issue 255 - May 1994
All along the watchtowers
Throughout Europe frontiers are coming down.
Yet, as Liz Curtis discovered, the border between
the two Irelands has never been so aggressively fortified –
to the cost of local people on either side.*
*for the location of the places named in this article see the map on the facts page.
The border between the North and South of Ireland must be one of the strangest and most alienating stretches of land in western Europe.
At its eastern end, along the edge of South Armagh, a double line of ugly watchtowers protrudes from the pretty little mountains. The towers, as well as barracks, helicopters and British Army foot patrols, use an array of high-tech surveillance equipment. Locals believe this may be causing people to develop cancer and cattle to abort.
Sean and Marian Donnelly and their family live in an intolerable situation. Their bungalow is a few hundred metres from the border in South Armagh, near the cottage where Sean was born. Like many small farmers in this poor, hilly region, they make a living by combining different activities. They have about 40 cattle in the fields behind them, run a small shop in the village, and frame pictures in a shed in the yard.
In 1985 the British Army took over the top of the hill behind them and built a watchtower. Next to it in one of the Donnellys’ fields the Army put up a pole with a red light on it which shines into their house day and night. ‘It’s terrible,’ Sean says, over and over again.
Emissions from the installations have burnt a row of trees beside their house. Marian shows me pictures of calves which were stillborn or had abnormalities, they suspect because of radiation. When the cattle are calving and Sean needs to go out and check them at night, he has to phone through to the barracks in Crossmaglen, and they then inform the watchtower.
‘You’re in an open prison here,’ says Marian. ‘You’re watched all the time. It’s an awful feeling, because you’re not relaxed in your own home.’
Only one or two soldiers are on the lookout platform at any one time, but perhaps 30 or 40 are needed to service them – cooks, radio operators and so on. These men are housed in a bunker beneath the watchtower, and are supplied by helicopters, which land three or four times a day, making a tremendous noise and blowing dust everywhere.
Three helicopters always come together: one lands while the other two clatter above, keeping watch. Chinooks – the huge machines used by the Americans in Vietnam – are used to bring in heavy equipment: these have twice taken the roof off the Donnellys’ shed. Helicopters have landed among their cattle, frightening them and causing them to abort. Also, helicopters patrolling the border frequently swoop low over the house both night and day.
The Donnellys have built a fence resembling a stockade round their yard because soldiers kept running through it. Soldiers have held their children at gunpoint, intimidated elderly visitors, and used the lawn and back doorstep as a toilet. The Donnellys’ complaints to the authorities have no effect. ‘It’s terrible to live here, honest to God,’ says Sean.
The Donnellys are victims of history. Till 1920 there was no border here. Then, in a piece of crisis management presented as a temporary measure, the British Government drew a line round the six north-eastern counties of Ireland.
South Armagh, solidly nationalist, found itself within a unionist statelet. The border trailed along the old county boundaries along rivers and streams through houses and fields, splitting communities, separating farmers from their cattle and people from their relatives, shops and pubs.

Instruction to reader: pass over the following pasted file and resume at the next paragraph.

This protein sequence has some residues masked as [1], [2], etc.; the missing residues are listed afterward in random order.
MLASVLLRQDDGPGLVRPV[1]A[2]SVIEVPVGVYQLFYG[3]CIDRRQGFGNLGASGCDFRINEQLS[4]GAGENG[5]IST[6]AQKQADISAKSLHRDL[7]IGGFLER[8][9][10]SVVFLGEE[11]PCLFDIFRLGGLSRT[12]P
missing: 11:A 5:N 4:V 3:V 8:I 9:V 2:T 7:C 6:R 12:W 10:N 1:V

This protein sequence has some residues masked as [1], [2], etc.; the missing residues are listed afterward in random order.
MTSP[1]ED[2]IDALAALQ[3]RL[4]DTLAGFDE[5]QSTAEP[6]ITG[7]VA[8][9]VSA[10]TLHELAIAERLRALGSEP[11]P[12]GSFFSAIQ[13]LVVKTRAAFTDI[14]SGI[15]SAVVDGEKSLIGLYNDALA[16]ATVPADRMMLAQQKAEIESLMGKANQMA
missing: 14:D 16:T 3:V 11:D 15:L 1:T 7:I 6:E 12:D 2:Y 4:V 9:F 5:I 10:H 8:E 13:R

Crossmaglen is scarcely more than a main square and a crossroads, yet it is overlooked by three watchtowers and a barracks bristling with masts stands on one side of the square. The IRA has attacked the barracks on countless occasions, using home-made mortars fired from the back of tractors, so the surveillance equipment seems to have had little effect – except to anger and alarm the locals.
First to protest were farmers near the watchtower at Glasdrumman, one of those overlooking Crossmaglen. They became seriously concerned when unprecedented numbers of cattle aborted, sheep died, and dead rabbits, mice and rats were found in ditches. Soon people seemed affected too.
Mary Allen, a popular local doctor, has helped to form the Campaign Against Radiation Emissions. She explains that in an area of about 15 kilometres radius, with a small population, brain haemorrhages and cases of leukaemia have been occurring in the last few years at a much higher rate than the national average.
The campaigners are pressing for a small-scale survey to be done of the immediate area around Crossmaglen, including the neighbouring district over the border. The Ministry of Defence has refused to provide details of the equipment and the local health board has failed to respond to repeated requests. So campaigners are trying to collect information themselves.
Where the main road from Belfast to Dublin crosses the border at Cloghogue there is an extraordinary panoply of security. Two watchtowers stand on the hill, with a covered steel walkway leading to the checkpoint below. There is a closed bay where cars can be brought for searching. Cameras are everywhere, on telegraph poles and attached to the fortress.
Buried in the road are ‘automatic bollards’, a recent innovation which swiftly became notorious. If cars don’t stop at the red light, thick metal posts shoot up out of the road. Last year, the bollards caused several serious accidents. In July Yvonne Smith was driving back across the border after visiting a friend in Dundalk when bollards shot up accidentally under her car. She had to be treated in hospital for neck and back injuries and the car was wrecked. Another woman was hurt in a similar accident ten days later. Then, in August, bollards tore into a bus carrying members of a Gaelic Athletic Association club to a match. Three were hospitalized, including an 11-year-old boy.
Local residents describe life near the checkpoint as ‘nerve-racking’. They say the checkpoint endangers their lives because it attracts the IRA – two soldiers have been killed there. The local school has had to move, and the shop has gone.